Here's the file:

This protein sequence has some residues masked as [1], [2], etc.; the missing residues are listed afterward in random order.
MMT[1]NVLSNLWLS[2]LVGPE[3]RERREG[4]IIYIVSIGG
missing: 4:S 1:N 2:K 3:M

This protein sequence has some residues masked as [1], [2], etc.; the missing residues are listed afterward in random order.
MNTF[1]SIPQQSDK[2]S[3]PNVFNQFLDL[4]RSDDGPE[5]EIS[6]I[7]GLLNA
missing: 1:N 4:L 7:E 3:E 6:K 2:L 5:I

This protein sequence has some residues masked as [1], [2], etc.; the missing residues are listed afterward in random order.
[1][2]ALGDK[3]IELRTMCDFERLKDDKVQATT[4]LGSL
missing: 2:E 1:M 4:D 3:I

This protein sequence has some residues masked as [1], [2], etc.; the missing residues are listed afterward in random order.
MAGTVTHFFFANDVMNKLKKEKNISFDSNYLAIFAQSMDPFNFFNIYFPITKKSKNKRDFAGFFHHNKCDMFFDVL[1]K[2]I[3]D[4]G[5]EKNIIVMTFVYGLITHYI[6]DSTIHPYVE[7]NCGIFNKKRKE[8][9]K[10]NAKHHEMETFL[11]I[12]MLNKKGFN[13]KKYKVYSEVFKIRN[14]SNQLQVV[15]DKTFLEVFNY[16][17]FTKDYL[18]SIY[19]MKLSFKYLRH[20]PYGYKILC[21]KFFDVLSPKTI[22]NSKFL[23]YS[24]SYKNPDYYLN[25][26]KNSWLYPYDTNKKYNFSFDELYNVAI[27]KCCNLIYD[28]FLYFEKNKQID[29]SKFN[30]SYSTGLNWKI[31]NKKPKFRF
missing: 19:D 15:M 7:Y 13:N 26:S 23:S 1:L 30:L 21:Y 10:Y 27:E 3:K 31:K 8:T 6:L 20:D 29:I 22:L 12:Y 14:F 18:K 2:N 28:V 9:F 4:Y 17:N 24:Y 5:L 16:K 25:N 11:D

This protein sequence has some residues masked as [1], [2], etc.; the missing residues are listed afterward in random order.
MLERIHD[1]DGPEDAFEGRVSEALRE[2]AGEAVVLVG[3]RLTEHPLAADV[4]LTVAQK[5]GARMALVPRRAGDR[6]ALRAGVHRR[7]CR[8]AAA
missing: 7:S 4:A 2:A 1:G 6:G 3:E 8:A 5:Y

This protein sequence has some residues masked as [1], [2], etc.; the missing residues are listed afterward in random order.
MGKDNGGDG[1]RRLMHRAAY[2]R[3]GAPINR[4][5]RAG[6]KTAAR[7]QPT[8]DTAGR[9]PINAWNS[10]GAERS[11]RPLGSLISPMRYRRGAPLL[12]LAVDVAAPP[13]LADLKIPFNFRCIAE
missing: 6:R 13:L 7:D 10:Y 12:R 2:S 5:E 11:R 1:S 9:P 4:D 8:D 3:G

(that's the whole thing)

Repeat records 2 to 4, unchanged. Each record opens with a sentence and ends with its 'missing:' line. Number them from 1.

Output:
This protein sequence has some residues masked as [1], [2], etc.; the missing residues are listed afterward in random order.
MNTF[1]SIPQQSDK[2]S[3]PNVFNQFLDL[4]RSDDGPE[5]EIS[6]I[7]GLLNA
missing: 1:N 4:L 7:E 3:E 6:K 2:L 5:I

This protein sequence has some residues masked as [1], [2], etc.; the missing residues are listed afterward in random order.
[1][2]ALGDK[3]IELRTMCDFERLKDDKVQATT[4]LGSL
missing: 2:E 1:M 4:D 3:I

This protein sequence has some residues masked as [1], [2], etc.; the missing residues are listed afterward in random order.
MAGTVTHFFFANDVMNKLKKEKNISFDSNYLAIFAQSMDPFNFFNIYFPITKKSKNKRDFAGFFHHNKCDMFFDVL[1]K[2]I[3]D[4]G[5]EKNIIVMTFVYGLITHYI[6]DSTIHPYVE[7]NCGIFNKKRKE[8][9]K[10]NAKHHEMETFL[11]I[12]MLNKKGFN[13]KKYKVYSEVFKIRN[14]SNQLQVV[15]DKTFLEVFNY[16][17]FTKDYL[18]SIY[19]MKLSFKYLRH[20]PYGYKILC[21]KFFDVLSPKTI[22]NSKFL[23]YS[24]SYKNPDYYLN[25][26]KNSWLYPYDTNKKYNFSFDELYNVAI[27]KCCNLIYD[28]FLYFEKNKQID[29]SKFN[30]SYSTGLNWKI[31]NKKPKFRF
missing: 19:D 15:M 7:Y 13:N 26:S 23:S 1:L 30:L 21:Y 10:Y 27:E 3:K 31:K 8:T 6:L 20:D 29:I 22:L 12:Y 14:F 18:K 2:N 28:V 9:F 4:Y 17:N 24:Y 5:L 16:K 25:N 11:D